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A barber shaves the beard of a customer at the barber shop "Barbearia Campos", open since 1886, in Lisbon on July 16, 2013. (PATRICIA DE MELO MOREIRA/AFP/Getty Images)


Women more attracted to men with facial hair than those who are clean-shaven, study finds

By WITW Staff on May 20, 2017

The “end of beards” has been announced several times, but the enduring popularity of facial hair in recent years has proven that prognostication to be premature. The results of a new study on facial hair and how it influences sexual attractiveness is likely to bolster the beard’s staying power. Last year, scientists at the University of Queensland in Australia looked at the link between beards and sex appeal, masculinity and relationships. They asked women to rank men with various levels of facial hair growth, and came to some surprising conclusions. In general, men with heavy stubble were seen as the sexiest, followed by those with short stubble. Meanwhile, their clean-shaven and full-bearded counterparts were less attractive. But this varied based on what the women were looking for. Scruffier men (those with light stubble, followed by those with heavier stubble) were most desirable for one-night stands, while those sporting heavy-stubble and full-beards were preferred by women looking for serious, longer-term relationships.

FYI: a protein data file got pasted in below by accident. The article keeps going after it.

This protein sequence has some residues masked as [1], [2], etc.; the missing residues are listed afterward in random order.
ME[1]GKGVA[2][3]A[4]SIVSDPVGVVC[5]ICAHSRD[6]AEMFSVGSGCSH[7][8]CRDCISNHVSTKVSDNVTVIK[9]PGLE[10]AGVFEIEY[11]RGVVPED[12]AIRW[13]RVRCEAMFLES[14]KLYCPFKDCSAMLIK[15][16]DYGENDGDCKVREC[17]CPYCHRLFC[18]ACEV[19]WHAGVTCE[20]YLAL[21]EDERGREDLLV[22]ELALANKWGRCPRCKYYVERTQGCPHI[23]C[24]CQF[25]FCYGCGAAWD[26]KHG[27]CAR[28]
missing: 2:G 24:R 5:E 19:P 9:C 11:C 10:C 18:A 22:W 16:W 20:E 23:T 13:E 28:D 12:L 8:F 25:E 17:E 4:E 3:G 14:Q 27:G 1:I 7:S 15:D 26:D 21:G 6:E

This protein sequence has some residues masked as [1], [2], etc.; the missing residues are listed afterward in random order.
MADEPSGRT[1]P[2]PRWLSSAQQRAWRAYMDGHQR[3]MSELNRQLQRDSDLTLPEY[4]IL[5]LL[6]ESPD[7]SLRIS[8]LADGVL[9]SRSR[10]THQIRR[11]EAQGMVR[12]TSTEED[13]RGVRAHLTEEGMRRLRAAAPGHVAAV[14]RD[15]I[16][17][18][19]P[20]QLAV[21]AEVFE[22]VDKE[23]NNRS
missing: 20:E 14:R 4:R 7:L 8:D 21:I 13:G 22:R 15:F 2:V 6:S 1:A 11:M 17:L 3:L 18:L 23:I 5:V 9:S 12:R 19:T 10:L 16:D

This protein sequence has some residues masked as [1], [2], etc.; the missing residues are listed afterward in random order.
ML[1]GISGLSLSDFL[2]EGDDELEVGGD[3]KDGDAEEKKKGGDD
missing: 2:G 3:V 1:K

According to Dr. Barnaby Dixson, a full-bearded human behavioral ecologist and co-author of the research, both sexes associate beards with older, more masculine men and characteristics such as generosity, sincerity and confidence. On the negative side, they can be associated with antisocial traits like aggression and social dominance, which might help explain why full beards are seen as less positive for a short fling, but positive when you are looking for an “alpha male” to protect your family, the researchers theorized. According to the study, there are several factors influencing why men decide to grow a beard: They are more popular in crowded cities with lower average incomes, for example (the authors theorize that in these more “competitive” environments, men might try to ramp up their masculinity), and become less popular when beards are seemingly everywhere. “When beardedness becomes too common, it is less attractive than when it is rare,” Dr. Dixson wrote. “This may explain why fashions and trends in beardedness fluctuate over time.”

Read the full story at The New York Times.